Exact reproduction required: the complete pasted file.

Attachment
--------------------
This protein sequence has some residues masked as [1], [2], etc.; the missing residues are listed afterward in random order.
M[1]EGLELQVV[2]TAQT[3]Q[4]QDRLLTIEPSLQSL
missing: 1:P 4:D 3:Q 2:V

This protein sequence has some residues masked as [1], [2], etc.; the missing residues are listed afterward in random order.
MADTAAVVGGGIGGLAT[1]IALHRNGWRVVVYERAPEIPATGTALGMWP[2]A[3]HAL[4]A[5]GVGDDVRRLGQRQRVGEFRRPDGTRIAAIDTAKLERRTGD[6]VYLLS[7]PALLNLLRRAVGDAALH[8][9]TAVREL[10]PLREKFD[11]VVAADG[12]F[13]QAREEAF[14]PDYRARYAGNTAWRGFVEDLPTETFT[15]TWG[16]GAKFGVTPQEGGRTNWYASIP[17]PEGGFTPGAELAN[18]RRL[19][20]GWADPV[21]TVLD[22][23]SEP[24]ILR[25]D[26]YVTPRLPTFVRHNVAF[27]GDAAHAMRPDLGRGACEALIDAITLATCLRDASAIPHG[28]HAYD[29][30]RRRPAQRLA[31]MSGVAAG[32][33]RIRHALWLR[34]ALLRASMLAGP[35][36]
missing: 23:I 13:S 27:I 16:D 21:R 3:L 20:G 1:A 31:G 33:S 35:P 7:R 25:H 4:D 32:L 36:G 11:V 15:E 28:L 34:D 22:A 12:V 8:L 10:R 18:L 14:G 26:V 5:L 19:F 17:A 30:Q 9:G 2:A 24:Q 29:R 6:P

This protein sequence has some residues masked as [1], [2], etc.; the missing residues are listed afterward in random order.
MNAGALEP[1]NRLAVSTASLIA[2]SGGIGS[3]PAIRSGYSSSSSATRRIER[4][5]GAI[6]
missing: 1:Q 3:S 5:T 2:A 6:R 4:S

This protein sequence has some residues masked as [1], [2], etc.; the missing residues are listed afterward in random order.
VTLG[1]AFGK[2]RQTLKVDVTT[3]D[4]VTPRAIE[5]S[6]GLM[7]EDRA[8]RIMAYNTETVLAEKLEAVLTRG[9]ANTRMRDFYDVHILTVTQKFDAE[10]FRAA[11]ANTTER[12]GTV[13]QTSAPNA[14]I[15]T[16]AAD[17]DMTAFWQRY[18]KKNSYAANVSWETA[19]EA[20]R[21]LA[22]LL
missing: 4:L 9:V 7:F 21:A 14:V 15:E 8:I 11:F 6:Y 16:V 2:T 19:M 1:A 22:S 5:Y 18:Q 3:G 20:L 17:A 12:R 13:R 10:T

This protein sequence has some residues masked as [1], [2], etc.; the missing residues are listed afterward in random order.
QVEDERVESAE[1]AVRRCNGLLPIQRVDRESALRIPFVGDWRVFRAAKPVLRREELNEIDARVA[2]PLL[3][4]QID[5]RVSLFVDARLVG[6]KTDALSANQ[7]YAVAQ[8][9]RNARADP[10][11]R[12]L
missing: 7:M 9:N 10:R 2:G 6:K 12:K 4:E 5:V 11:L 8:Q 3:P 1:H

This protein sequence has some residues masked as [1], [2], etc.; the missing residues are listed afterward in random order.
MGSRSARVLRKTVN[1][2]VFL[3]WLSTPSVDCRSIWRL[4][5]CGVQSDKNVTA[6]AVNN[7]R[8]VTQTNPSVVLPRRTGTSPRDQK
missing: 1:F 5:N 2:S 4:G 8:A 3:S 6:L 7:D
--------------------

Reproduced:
This protein sequence has some residues masked as [1], [2], etc.; the missing residues are listed afterward in random order.
M[1]EGLELQVV[2]TAQT[3]Q[4]QDRLLTIEPSLQSL
missing: 1:P 4:D 3:Q 2:V

This protein sequence has some residues masked as [1], [2], etc.; the missing residues are listed afterward in random order.
MADTAAVVGGGIGGLAT[1]IALHRNGWRVVVYERAPEIPATGTALGMWP[2]A[3]HAL[4]A[5]GVGDDVRRLGQRQRVGEFRRPDGTRIAAIDTAKLERRTGD[6]VYLLS[7]PALLNLLRRAVGDAALH[8][9]TAVREL[10]PLREKFD[11]VVAADG[12]F[13]QAREEAF[14]PDYRARYAGNTAWRGFVEDLPTETFT[15]TWG[16]GAKFGVTPQEGGRTNWYASIP[17]PEGGFTPGAELAN[18]RRL[19][20]GWADPV[21]TVLD[22][23]SEP[24]ILR[25]D[26]YVTPRLPTFVRHNVAF[27]GDAAHAMRPDLGRGACEALIDAITLATCLRDASAIPHG[28]HAYD[29][30]RRRPAQRLA[31]MSGVAAG[32][33]RIRHALWLR[34]ALLRASMLAGP[35][36]
missing: 23:I 13:S 27:I 16:D 21:R 3:L 20:G 1:A 31:G 33:S 35:P 7:R 25:H 4:D 32:L 36:G 11:V 15:E 28:L 34:D 22:A 12:V 8:L 10:R 18:L 14:G 26:V 5:L 19:F 17:A 30:Q 9:G 2:A 24:Q 29:R 6:P

This protein sequence has some residues masked as [1], [2], etc.; the missing residues are listed afterward in random order.
MNAGALEP[1]NRLAVSTASLIA[2]SGGIGS[3]PAIRSGYSSSSSATRRIER[4][5]GAI[6]
missing: 1:Q 3:S 5:T 2:A 6:R 4:S

This protein sequence has some residues masked as [1], [2], etc.; the missing residues are listed afterward in random order.
VTLG[1]AFGK[2]RQTLKVDVTT[3]D[4]VTPRAIE[5]S[6]GLM[7]EDRA[8]RIMAYNTETVLAEKLEAVLTRG[9]ANTRMRDFYDVHILTVTQKFDAE[10]FRAA[11]ANTTER[12]GTV[13]QTSAPNA[14]I[15]T[16]AAD[17]DMTAFWQRY[18]KKNSYAANVSWETA[19]EA[20]R[21]LA[22]LL
missing: 4:L 9:V 7:F 21:A 14:V 15:E 8:I 11:F 6:Y 16:V 2:T 19:M 1:A 22:S 5:Y 18:Q 3:G 20:L 17:A 12:R 13:R 10:T

This protein sequence has some residues masked as [1], [2], etc.; the missing residues are listed afterward in random order.
QVEDERVESAE[1]AVRRCNGLLPIQRVDRESALRIPFVGDWRVFRAAKPVLRREELNEIDARVA[2]PLL[3][4]QID[5]RVSLFVDARLVG[6]KTDALSANQ[7]YAVAQ[8][9]RNARADP[10][11]R[12]L
missing: 7:M 9:N 10:R 2:G 6:K 12:K 4:E 5:V 11:L 8:Q 3:P 1:H

This protein sequence has some residues masked as [1], [2], etc.; the missing residues are listed afterward in random order.
MGSRSARVLRKTVN[1][2]VFL[3]WLSTPSVDCRSIWRL[4][5]CGVQSDKNVTA[6]AVNN[7]R[8]VTQTNPSVVLPRRTGTSPRDQK
missing: 1:F 5:N 2:S 4:G 8:A 3:S 6:L 7:D